The virtual 3D fashion show by US-based Congolese designer Anifa Mvuemba, for her brand Hanifa, left everyone mesmerized. The digital show, executed with finesse, not only sent ripples across the fashion-tech circuit but also sparked enthusiasm amongst the Black community, widely underrepresented in this space.
In fashion, the number of Black-owned independent designer brands is on the rise, but the tally of Black founder-led tech startups lags far behind. It is common knowledge that setting up a fashion-tech business (whether an e-commerce or a SaaS solution) is harder as one needs tech expertise and capital. But Black founders end up chasing not only money and skill support but also face systemic racism at every step of their entrepreneurial journey.
However, in the wake of recent Black Lives Matter protests, the diversity agenda has come to the fore, giving rise to more candid and uncomfortable discussions. And Black founders have a singular message for investors and companies that want to breed fashion-tech innovation— “give us a level playing field.”
Funding To Get Off The Ground
Raising money for a fashion-tech startup is hard enough because the fashion industry has been slow to embrace technology. Unfortunately, the Black founders have it harder because they often find themselves judged on the colour of their skin rather than the strength of their business plan.
Urenna Okonkwo, the founder of Cashmere, a fashion fintech app, admits to being racially discriminated against on several occasions. A senior investor at a networking dinner refused to share his business card with her but readily handed it out to a white entrepreneur. During a product pitch earlier in the year, she admitted to being undermined with condescending feedback while her white peer presenting a similar point was held in high regard.
She sums it up in one line, “the investors invest in people who look like them.” While global statistics are unavailable, US-centric reports strongly support her statement. A Rate My Investor study tracked venture-backed deals between 2013 and 2017. Across all sectors, only 1% of VC dollars went to Black entrepreneurs, compared to 77% for white entrepreneurs. Another report by Harvard Business School suggests more than 80% of venture firms don’t have a single Black investor, and therefore, the implicit bias has historically perpetuated.
“If the data shows that the most successful startup founders are white men who are technical founders with an Ivy-league education and your goal is to derisk your investment, you go with what the data says.”Anastasia Nicole, startup mentor and Managing Director, Labs at Shadow Ventures,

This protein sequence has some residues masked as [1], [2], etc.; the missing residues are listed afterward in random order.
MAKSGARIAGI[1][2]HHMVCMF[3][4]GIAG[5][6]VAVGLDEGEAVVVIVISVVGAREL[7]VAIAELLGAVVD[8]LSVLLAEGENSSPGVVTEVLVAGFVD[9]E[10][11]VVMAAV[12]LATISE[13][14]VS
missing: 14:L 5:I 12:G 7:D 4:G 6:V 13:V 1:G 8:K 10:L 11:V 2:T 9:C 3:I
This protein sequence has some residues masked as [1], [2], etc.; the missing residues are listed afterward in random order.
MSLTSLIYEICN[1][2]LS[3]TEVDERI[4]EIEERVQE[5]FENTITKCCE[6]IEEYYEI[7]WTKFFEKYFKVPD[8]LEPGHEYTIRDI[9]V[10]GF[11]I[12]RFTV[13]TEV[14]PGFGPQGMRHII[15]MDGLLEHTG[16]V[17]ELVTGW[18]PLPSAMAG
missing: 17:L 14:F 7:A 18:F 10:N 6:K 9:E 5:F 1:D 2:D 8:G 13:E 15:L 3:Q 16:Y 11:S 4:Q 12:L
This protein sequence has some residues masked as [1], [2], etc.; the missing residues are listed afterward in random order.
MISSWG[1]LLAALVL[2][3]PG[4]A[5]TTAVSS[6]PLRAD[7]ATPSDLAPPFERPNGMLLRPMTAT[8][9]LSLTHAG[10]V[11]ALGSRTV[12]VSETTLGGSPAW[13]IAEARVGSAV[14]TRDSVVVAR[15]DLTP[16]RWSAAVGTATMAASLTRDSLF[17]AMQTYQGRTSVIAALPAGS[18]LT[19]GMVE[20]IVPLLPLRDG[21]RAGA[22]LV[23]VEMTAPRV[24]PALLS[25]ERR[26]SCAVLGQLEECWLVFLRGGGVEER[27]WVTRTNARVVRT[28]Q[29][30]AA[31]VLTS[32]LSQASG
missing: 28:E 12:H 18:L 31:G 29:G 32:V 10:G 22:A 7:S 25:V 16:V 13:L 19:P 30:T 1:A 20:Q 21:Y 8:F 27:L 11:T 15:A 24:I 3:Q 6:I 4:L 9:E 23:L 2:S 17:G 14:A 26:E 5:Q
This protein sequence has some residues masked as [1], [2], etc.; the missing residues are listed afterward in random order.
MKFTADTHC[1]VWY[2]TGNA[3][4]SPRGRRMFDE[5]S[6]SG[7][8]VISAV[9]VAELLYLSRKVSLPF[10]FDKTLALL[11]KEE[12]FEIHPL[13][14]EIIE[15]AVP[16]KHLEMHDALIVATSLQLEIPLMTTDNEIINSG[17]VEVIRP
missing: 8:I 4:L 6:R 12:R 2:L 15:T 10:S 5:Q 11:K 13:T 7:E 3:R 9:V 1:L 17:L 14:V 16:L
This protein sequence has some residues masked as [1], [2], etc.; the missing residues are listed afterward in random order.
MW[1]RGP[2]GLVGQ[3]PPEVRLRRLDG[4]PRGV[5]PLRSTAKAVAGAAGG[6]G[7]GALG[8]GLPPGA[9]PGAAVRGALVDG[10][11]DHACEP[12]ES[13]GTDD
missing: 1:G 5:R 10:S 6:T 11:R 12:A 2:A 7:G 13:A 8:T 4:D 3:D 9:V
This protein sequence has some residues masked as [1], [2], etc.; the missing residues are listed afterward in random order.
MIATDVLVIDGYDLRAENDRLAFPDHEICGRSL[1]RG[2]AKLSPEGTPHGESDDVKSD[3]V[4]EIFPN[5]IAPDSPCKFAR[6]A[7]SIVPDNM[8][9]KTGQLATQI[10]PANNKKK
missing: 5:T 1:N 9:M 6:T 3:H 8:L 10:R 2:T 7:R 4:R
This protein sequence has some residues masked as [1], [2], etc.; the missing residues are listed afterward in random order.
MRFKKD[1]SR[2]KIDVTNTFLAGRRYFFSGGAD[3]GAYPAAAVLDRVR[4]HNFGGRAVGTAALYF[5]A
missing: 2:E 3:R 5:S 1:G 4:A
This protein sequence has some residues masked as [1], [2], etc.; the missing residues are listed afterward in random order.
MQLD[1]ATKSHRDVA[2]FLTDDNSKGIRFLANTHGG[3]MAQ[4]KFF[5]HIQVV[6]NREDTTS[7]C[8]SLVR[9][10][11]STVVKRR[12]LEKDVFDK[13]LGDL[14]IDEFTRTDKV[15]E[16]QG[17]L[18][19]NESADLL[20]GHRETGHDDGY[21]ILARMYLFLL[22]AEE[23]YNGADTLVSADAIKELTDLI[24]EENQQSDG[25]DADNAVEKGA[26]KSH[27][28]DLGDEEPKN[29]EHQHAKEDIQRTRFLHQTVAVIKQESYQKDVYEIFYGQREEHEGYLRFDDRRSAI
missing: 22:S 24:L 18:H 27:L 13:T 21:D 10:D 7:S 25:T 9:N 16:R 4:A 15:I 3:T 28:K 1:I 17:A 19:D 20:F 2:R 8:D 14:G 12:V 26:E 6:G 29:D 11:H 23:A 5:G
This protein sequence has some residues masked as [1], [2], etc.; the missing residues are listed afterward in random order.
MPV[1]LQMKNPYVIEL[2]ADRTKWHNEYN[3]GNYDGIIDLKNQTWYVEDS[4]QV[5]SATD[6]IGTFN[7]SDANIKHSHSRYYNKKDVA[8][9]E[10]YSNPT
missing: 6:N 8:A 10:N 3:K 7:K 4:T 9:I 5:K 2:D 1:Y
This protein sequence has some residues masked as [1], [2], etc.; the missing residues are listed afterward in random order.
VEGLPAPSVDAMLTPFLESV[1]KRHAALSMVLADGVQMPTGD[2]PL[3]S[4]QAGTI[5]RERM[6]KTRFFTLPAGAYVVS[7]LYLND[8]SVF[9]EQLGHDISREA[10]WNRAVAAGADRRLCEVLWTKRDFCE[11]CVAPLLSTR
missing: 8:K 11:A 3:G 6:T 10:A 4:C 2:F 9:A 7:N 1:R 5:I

Anastasia Nicole, startup mentor and Managing Director, Labs at Shadow Ventures, says, “It is pattern matching. If the data shows that the most successful startup founders are white men who are technical founders with an Ivy-league education and your goal is to derisk your investment, you go with what the data says.”
To tackle that challenge, Black investors have launched diversity focussed firms over the last five years. There are VC firms like Harlem Capital and Impact X and angel investor networks like UK-based Cornerstone Partners.
But Okonkwo, currently seeking investment to take her app beyond the beta, points out these funds do not focus on the pre-seed stage. “Several founders are taking much longer to get the idea off the ground. It isn’t that we are not capable, but we don’t have access to funding as our white counterparts who often raise the initial investment through friends and family.”
Ayotunde Rufai, Co-Founder & CEO of Jendaya, a luxury fashion marketplace aimed at African customers, echoes her sentiment. “I don’t come from a struggling background, but my dad or my immediate middle-class friendship circle cannot offer me 150k to kickstart the pilot phase of my startup, for various reasons.”
“I don’t come from a struggling background, but my dad or my immediate middle-class friendship circle cannot offer me 150k to kickstart the pilot phase of my startup, for various reasons.”Ayotunde Rufai, Co-Founder & CEO of Jendaya
This isn’t to say that everyone else (including the white community) can easily access family wealth as initial capital. However, decades of racial discrimination has led to the harsh wealth inequality that places Black founders at the bottom of the totem pole. An oft-quoted American stat reveals that an African American family has 10 cents in wealth for every $1 whites own.
Some news reports suggest that some VCs are taking steps towards the creation of pre-seed investment funds aimed at companies coming from historically Black colleges and universities(HBCUs). However, given his stress-inducing past experiences, Rufai is cautiously optimistic.